FLIP: Identity (1)

COURSE: Fostering Learning in Practice

FORUM: Koala 5

TOPICS: Identity, Celia Davies: Managing identities


Celia Davies: Managing identities

Link to Itslearning


Binary thought


Identity building


As I proceed into this course, my definition of identity, including mine,  is broadening as to include aspects of identity as presented in the readings.

My identity is multifaceted and does not conform to available roles. It’s the result of what ever happened in my life, as emphasized in Cate Watson’s article on Narratives of Practice.

My experience defines my identity beyond the labels readily available to most people. My identity is both fluid and anchored in certain values and traditions that are – however – not easily identifiable by available models such as nationality and professional roles. That is why I prefer an in-flux approach to identity building, one that allows for shades, growth, and reflection. A systemic approach is preferable to a binary, dichotomist and reductionist approach.

I have always seen identity as the ever-changing product of interacting cultural factors. My personal experience with other cultures has informed the construction of my intercultural identity. After reading Watson’s article, however, I now see a different way of understanding identity. Watson sees identity closely linked to and influenced by the context of a professional practice. It reflects the personal narrative that emerges at the interface between one’s history and the context in which one engages in a professional practice. Both factors (the personal history and the external context) contribute to shaping and re-shaping one’s identity, which remains a steadily in-flux work in progress.


She acknowledges the sociological and psychological definitions of identity and recognizes the dichotomy that characterizes these definitions. Such dichotomy (that she calls the product of binary thought) relies on otherization, i.e. the assignment of a specific identity to others based on the identity of the dominant actors.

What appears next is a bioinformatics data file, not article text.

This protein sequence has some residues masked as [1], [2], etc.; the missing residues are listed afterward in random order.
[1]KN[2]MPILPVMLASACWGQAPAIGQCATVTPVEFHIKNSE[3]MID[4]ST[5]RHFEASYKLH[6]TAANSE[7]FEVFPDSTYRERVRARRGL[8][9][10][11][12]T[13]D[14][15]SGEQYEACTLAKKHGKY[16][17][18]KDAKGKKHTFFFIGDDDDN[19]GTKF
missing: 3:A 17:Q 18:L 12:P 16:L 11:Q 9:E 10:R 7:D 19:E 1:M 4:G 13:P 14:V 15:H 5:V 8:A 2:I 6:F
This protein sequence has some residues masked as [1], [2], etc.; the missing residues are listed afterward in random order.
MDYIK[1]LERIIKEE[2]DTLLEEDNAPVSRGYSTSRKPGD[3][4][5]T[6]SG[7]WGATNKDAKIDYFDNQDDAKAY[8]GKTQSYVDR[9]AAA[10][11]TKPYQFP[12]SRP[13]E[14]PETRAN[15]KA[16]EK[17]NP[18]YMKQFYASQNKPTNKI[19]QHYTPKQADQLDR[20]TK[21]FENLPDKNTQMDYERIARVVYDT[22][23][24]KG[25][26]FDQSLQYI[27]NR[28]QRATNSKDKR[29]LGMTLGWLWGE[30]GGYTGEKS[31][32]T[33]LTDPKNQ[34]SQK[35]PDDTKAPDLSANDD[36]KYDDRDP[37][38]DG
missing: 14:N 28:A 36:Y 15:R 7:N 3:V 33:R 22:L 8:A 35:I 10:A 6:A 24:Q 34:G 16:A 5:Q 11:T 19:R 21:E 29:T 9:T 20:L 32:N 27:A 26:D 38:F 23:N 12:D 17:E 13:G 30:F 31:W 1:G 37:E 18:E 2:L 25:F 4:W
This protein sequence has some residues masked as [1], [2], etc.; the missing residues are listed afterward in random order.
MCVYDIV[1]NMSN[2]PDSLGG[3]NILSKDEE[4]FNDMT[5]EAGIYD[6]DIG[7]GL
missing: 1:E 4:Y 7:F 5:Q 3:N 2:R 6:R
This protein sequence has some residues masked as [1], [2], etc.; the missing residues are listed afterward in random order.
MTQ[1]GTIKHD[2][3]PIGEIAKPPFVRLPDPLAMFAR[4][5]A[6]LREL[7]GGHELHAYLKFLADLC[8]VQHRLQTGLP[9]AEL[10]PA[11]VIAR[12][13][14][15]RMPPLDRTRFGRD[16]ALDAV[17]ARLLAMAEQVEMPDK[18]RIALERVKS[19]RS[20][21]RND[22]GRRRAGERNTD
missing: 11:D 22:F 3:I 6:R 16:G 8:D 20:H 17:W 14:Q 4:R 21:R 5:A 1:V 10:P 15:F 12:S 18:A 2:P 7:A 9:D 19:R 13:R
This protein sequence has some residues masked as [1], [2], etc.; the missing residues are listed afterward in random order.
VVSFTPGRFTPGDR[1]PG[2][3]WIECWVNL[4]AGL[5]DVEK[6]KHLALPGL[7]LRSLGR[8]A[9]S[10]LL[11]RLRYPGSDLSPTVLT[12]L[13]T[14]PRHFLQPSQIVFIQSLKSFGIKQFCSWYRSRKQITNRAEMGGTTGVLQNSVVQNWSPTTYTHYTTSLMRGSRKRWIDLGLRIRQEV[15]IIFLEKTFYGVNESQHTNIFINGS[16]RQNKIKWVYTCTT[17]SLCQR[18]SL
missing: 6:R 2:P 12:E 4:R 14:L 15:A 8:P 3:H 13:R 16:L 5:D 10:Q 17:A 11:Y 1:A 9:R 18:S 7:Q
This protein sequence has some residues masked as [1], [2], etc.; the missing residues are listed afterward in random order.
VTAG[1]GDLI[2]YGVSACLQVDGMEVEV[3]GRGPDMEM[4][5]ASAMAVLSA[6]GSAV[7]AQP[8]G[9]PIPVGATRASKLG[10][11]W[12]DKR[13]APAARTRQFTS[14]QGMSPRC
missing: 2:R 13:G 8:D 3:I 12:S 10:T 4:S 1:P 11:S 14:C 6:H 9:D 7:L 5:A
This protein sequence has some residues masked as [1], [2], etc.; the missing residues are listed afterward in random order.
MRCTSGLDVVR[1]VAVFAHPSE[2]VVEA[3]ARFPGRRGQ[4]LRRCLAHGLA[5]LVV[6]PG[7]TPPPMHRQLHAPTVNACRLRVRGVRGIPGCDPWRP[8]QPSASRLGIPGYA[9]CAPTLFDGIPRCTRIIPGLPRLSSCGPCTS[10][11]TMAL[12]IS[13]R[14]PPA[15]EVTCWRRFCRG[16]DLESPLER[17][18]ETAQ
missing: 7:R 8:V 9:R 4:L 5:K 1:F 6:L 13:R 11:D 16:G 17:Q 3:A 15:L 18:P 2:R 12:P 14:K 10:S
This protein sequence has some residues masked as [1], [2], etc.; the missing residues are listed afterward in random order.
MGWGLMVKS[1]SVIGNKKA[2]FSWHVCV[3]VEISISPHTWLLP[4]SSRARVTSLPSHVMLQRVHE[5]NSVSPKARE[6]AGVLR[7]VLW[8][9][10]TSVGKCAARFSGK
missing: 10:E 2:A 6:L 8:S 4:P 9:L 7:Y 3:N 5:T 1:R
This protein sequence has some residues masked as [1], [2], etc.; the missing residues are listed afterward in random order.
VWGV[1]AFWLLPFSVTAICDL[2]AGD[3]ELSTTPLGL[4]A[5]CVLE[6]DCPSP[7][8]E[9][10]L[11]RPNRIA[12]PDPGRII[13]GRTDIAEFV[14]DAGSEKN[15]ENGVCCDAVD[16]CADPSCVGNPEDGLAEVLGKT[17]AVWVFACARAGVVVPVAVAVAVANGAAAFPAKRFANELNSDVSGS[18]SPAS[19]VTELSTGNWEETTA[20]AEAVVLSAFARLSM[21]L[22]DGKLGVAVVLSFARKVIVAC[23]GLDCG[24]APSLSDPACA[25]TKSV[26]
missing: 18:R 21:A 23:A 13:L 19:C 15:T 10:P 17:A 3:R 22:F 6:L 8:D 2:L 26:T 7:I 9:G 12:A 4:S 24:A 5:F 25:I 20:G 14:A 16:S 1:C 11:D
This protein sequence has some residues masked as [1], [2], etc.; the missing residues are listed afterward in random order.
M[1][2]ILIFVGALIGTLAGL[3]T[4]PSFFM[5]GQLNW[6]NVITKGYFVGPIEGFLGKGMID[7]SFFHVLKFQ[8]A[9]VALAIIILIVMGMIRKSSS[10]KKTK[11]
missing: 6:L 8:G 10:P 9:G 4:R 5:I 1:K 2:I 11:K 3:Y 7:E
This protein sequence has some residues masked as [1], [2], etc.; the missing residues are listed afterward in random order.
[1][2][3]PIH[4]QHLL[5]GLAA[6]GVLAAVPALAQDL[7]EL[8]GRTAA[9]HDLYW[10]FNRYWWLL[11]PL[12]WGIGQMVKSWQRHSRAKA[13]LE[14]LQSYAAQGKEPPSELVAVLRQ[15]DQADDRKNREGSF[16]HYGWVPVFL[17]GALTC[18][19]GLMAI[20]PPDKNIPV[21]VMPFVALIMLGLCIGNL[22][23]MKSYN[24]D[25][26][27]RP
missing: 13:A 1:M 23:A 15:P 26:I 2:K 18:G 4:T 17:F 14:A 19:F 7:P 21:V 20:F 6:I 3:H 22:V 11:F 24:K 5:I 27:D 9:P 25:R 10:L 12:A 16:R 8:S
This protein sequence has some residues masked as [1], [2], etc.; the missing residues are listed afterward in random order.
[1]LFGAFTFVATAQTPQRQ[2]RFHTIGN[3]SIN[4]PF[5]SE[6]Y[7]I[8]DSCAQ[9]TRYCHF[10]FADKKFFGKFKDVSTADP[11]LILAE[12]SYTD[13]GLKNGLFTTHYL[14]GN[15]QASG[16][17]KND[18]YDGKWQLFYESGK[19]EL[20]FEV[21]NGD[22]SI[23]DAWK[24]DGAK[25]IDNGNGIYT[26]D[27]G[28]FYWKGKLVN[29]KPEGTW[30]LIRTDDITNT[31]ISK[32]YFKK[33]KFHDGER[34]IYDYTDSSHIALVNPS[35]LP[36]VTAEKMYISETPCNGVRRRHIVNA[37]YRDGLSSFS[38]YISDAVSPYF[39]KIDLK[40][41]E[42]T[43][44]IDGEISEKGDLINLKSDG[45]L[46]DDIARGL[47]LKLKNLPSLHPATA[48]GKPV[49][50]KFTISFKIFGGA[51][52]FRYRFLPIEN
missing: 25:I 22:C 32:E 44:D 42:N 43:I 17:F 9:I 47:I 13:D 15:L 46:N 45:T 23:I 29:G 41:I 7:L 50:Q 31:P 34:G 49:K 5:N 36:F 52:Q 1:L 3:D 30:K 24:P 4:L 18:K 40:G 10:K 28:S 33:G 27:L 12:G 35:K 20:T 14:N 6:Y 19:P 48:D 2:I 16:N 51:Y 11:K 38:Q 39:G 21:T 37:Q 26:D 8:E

This is a very important point, as it also pertains to my understanding of the intercultural dimension of identity, and how it has influenced me. Otherization is closely linked to issues of power, stereotyping, and cultural assumptions. It lies at the core of intercultural communication and embraces the concepts of Avowed and Ascribed identities.(see note below)

In another ALGC course we read about von Glaserfeld’s constructivist ideas.

In his article Cognition, construction of knowledge, and teaching, von Glaserfeld talks about a dualistic accommodation that “ascribes perceptual and cognitive capabilities to others based on reciprocity.” (p.7) In intercultural communication literature the concepts of avowed and ascribed identities (see explanatory note at the bottom) have become a source of conflict mainly – in my opinion – due to lack of reciprocity and cultural sensitivity, and therefore due to a lack of a compatible conceptual framework. I believe that the construction of such framework equals what interculturalists have come to call “intercultural competence,” a term that corresponds to a particular capability envelop that would also include culturally sensitive attitudes towards cultural differences. Even if not intended as a contribution to intercultural communication, von Glaserfeld’s article seems to have captured the essence of this important capability by defining reciprocity as its main component.